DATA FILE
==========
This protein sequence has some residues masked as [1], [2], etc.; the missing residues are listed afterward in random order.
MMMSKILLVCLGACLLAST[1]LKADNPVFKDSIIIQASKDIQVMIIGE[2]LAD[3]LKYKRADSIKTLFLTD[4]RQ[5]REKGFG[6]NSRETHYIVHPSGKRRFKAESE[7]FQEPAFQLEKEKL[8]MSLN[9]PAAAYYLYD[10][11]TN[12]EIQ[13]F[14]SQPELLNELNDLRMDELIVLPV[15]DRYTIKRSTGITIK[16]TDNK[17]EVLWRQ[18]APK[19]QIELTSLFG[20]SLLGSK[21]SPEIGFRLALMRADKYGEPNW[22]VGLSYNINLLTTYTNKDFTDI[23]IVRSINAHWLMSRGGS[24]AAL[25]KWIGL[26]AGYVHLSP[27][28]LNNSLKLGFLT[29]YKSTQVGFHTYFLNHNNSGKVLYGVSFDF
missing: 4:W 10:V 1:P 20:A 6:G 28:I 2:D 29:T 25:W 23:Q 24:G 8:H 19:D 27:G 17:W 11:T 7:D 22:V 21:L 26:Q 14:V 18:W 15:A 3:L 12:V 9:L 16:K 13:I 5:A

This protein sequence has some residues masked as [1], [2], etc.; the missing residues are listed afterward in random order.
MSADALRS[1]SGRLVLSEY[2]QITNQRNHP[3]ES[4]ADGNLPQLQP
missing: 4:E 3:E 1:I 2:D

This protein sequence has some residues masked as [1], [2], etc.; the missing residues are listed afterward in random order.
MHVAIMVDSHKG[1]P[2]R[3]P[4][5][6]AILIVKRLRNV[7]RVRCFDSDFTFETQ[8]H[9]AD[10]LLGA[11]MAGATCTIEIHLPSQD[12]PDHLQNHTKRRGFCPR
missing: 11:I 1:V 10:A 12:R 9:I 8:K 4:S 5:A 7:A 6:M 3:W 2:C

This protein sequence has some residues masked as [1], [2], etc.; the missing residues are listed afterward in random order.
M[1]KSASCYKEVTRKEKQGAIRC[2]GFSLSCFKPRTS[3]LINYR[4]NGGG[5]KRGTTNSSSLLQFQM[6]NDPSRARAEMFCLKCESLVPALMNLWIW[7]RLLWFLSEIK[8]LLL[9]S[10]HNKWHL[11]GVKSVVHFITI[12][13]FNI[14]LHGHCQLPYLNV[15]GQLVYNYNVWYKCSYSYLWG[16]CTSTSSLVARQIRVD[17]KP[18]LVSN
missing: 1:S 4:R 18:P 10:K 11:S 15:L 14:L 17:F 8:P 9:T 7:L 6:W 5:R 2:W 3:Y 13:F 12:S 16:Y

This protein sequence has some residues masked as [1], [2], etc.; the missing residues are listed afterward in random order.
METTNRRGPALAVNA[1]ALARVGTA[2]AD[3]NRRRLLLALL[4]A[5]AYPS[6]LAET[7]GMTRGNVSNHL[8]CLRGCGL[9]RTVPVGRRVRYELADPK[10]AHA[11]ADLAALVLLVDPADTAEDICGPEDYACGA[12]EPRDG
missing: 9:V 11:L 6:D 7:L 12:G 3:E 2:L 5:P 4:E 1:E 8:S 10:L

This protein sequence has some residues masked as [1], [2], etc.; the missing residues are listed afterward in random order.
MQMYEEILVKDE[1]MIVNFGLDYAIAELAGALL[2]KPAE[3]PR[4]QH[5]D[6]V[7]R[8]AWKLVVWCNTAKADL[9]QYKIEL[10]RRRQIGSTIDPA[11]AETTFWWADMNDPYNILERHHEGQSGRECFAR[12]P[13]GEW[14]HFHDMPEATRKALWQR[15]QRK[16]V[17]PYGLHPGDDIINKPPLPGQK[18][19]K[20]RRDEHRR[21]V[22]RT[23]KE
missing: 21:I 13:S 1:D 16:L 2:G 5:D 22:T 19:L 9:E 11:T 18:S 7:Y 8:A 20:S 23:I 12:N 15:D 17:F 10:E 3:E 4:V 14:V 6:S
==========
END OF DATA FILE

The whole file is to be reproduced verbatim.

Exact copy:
This protein sequence has some residues masked as [1], [2], etc.; the missing residues are listed afterward in random order.
MMMSKILLVCLGACLLAST[1]LKADNPVFKDSIIIQASKDIQVMIIGE[2]LAD[3]LKYKRADSIKTLFLTD[4]RQ[5]REKGFG[6]NSRETHYIVHPSGKRRFKAESE[7]FQEPAFQLEKEKL[8]MSLN[9]PAAAYYLYD[10][11]TN[12]EIQ[13]F[14]SQPELLNELNDLRMDELIVLPV[15]DRYTIKRSTGITIK[16]TDNK[17]EVLWRQ[18]APK[19]QIELTSLFG[20]SLLGSK[21]SPEIGFRLALMRADKYGEPNW[22]VGLSYNINLLTTYTNKDFTDI[23]IVRSINAHWLMSRGGS[24]AAL[25]KWIGL[26]AGYVHLSP[27][28]LNNSLKLGFLT[29]YKSTQVGFHTYFLNHNNSGKVLYGVSFDF
missing: 4:W 10:V 1:P 20:A 6:G 28:I 2:D 29:T 25:W 23:Q 24:G 8:H 19:D 27:G 17:W 11:T 7:D 22:V 21:L 26:Q 14:V 18:W 15:A 3:L 12:V 9:L 16:K 13:I 5:A

This protein sequence has some residues masked as [1], [2], etc.; the missing residues are listed afterward in random order.
MSADALRS[1]SGRLVLSEY[2]QITNQRNHP[3]ES[4]ADGNLPQLQP
missing: 4:E 3:E 1:I 2:D

This protein sequence has some residues masked as [1], [2], etc.; the missing residues are listed afterward in random order.
MHVAIMVDSHKG[1]P[2]R[3]P[4][5][6]AILIVKRLRNV[7]RVRCFDSDFTFETQ[8]H[9]AD[10]LLGA[11]MAGATCTIEIHLPSQD[12]PDHLQNHTKRRGFCPR
missing: 11:I 1:V 10:A 12:R 9:I 8:K 4:S 5:A 7:A 6:M 3:W 2:C

This protein sequence has some residues masked as [1], [2], etc.; the missing residues are listed afterward in random order.
M[1]KSASCYKEVTRKEKQGAIRC[2]GFSLSCFKPRTS[3]LINYR[4]NGGG[5]KRGTTNSSSLLQFQM[6]NDPSRARAEMFCLKCESLVPALMNLWIW[7]RLLWFLSEIK[8]LLL[9]S[10]HNKWHL[11]GVKSVVHFITI[12][13]FNI[14]LHGHCQLPYLNV[15]GQLVYNYNVWYKCSYSYLWG[16]CTSTSSLVARQIRVD[17]KP[18]LVSN
missing: 1:S 4:R 18:P 10:K 11:S 15:L 14:L 17:F 8:P 9:T 7:L 6:W 5:R 2:W 3:Y 13:F 12:S 16:Y

This protein sequence has some residues masked as [1], [2], etc.; the missing residues are listed afterward in random order.
METTNRRGPALAVNA[1]ALARVGTA[2]AD[3]NRRRLLLALL[4]A[5]AYPS[6]LAET[7]GMTRGNVSNHL[8]CLRGCGL[9]RTVPVGRRVRYELADPK[10]AHA[11]ADLAALVLLVDPADTAEDICGPEDYACGA[12]EPRDG
missing: 9:V 11:L 6:D 7:L 12:G 3:E 2:L 5:P 4:E 1:E 8:S 10:L

This protein sequence has some residues masked as [1], [2], etc.; the missing residues are listed afterward in random order.
MQMYEEILVKDE[1]MIVNFGLDYAIAELAGALL[2]KPAE[3]PR[4]QH[5]D[6]V[7]R[8]AWKLVVWCNTAKADL[9]QYKIEL[10]RRRQIGSTIDPA[11]AETTFWWADMNDPYNILERHHEGQSGRECFAR[12]P[13]GEW[14]HFHDMPEATRKALWQR[15]QRK[16]V[17]PYGLHPGDDIINKPPLPGQK[18][19]K[20]RRDEHRR[21]V[22]RT[23]KE
missing: 21:I 13:S 1:D 16:L 2:G 5:D 22:T 19:L 9:E 11:T 18:S 7:Y 8:A 20:S 23:I 12:N 15:D 17:F 10:E 3:E 4:V 14:V 6:S